The mistake here is thinking that sponsorship does not already happen. Every writer is sponsored by their site and many Professional Testing teams are affiliated with a business. Most of those businesses are Magic websites (StarCityGames, ChannelFireball) but at least one - Team UltraPro - is sponsored by a product. The Vintage Super League is sponsored by Puca Trade and has ads for other products. The successful Star City Games Tour is funded by the associated business. Sponsorship is happening and it looks like it may be coming to the Pro Tour.
But there are problems with this. Sponsors want visible competitors and by removing the incentive for the Magic’s best to keep battling it creates a gap where Platinums would be literally playing for exposure and as anyone who has been asked to do work for exposure knows that notoriety doesn’t buy you breakfast.
So how bad is this? These come from the voices of the Pro Tour:
From Magic’s stars:

There are more, of course.

So how does this get fixed? First Wizards needs to promise the players that are Platinum that their benefits will be honored for the 2016-17 season. These people put in the time and effort and they succeeded at the game. They should be rewarded in line with what they were told.
Second, Wizards needs to find a better way to support professional level players. I am not saying it needs to be at the same level they had in the past but they should help to support these people play the game at the highest level and make it possible to do so.
Announcements regarding professional play should be timed so that those directly affected have time to make decisions before deciding to pursue the quest for Platinum. Remove the “feel bad” press releases from Pro Tour Sunday and save them for another time. I know Wizards wants as many eyes on those as possible but doing so can detract from the main event which runs contrary to having the Pro Tour.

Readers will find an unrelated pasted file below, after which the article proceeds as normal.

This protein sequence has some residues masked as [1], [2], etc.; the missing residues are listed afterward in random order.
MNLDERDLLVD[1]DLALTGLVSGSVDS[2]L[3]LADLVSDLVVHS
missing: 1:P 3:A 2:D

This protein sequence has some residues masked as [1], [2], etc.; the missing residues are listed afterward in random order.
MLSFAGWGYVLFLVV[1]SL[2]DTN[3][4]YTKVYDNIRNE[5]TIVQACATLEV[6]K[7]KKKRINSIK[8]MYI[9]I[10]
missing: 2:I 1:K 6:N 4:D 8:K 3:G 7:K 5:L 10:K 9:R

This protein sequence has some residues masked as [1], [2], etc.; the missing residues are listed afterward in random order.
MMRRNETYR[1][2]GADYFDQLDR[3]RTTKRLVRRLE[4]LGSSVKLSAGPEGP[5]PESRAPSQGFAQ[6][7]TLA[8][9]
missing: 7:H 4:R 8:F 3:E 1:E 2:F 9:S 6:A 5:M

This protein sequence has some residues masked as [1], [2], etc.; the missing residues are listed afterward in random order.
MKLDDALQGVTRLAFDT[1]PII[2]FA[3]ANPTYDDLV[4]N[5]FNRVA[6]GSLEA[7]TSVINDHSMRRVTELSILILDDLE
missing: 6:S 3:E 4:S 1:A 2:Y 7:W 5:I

Magic also needs to figure out how to cover its events. It is not a fast paced game like League of Legends or Hearthstone. Trying to mimic those brands won’t work for Magic. Yes, gameplay is important, but so are the stories of the players. The stories have to be the focus, and for that the game needs professional players.
Wizards is not George RR Martin and can’t keep creating new protagonists.
Why do I care? I’m not a pro and have no real aspirations of ever making the tour. I’m a writer for a niche format and an editor on a site. My job is the cover the game in some capacity.
Yet I love the stories. Magic has a rich history that should be told over and over. I may never make it to the Top 8 on Sunday but being able to debate which Top 8 is better- Kai’s Chicago or Rubin’s Madrid - is something I want to do over beers. Players all over the world should be talking about the Pro Tour the way generations past tried to figure out who was the best in centerfield - Willie, Mickey, or the Duke? I’m invested in this game because I love it and it’s part of my life. These debates should happen and Wizards should encourage the discussion.
In the ongoing history of Magic I hope this moment is a footnote and not a chapter.